So to delve into the subject of software a little bit further, I want to talk about three key processes or ingredients that are needed in order to create any type of book, especially your world-smashing graphic novel.
There are many players in the arena of word processing, the term for writing down your ideas, including a script. While there are many software developers vying for your attention and think their next great algorithm will write your script for you, there are really only a couple of serious players that I’m going to focus on. You can do some research yourself and see what else works for you, but I can only speak from my experience and I know what works for me.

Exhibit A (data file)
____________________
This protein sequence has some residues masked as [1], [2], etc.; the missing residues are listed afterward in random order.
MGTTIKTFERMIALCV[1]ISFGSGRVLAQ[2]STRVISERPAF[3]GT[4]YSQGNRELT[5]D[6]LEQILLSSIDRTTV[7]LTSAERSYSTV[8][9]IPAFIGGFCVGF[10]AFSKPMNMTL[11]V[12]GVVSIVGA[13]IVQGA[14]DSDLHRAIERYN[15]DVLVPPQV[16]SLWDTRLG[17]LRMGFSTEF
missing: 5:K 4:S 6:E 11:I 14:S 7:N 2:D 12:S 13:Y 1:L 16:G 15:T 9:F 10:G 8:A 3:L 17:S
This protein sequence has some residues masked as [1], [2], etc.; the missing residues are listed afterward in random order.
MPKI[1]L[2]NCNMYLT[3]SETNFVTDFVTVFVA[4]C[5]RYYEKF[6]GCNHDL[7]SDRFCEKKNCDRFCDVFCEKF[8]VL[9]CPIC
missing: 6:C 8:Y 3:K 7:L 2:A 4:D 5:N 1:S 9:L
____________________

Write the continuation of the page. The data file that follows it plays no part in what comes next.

Microsoft Word: The largest and oldest player in the word processing realm. Still my preferred method of writing scripts or prose or anything really. Word just has that familiarity and ease-of-use that I find convenient and comfortable with what I’m doing. They also really embraced the mobile technology end of the industry, which is a big plus. This means they have free apps for many of their popular Office software that I can install on my iPad and my iPhone. I also subscribe to Microsoft Office 365 service. This gives you permanent lifelong access to all the Microsoft Office software and lifelong updates for about $10 per month. If you’re just an individual user, you can actually get the service for $7 a month. I use the family option so that my loved ones can also use the service on their devices and all of my files sync across my Mac, Windows laptop, iPad and iPhone. This means that I can work on my scripts no matter where I’m at and they’re always saved and up-to-date when I go to another device. So if I’m grocery shopping and I get a great idea for a scene in one of my stories, I can wait until I get in the car (because I look too crazy talking to my phone in public) and simply turn on the Word app on my phone and type up the idea (or talk it out) in my existing script. When I save it, that new updated version will be the version that I can open and continue to work on when I get home and work on any of my devices. That new scene I just wrote in the parking lot of the grocery store will be there when I get home and open that part of the script on my laptop or my iPad. The other advantage is that Apple’s mobile devices have a function where you can press the microphone button and speak into the device instead of having to type it. I’m actually writing this book by talking into my iPad right now while I’m on the treadmill. This is one of the reasons why mobile technology is revolutionizing creativity. (And it why it will be the subject of one of my upcoming books.) More info can be found at Microsoft.com.
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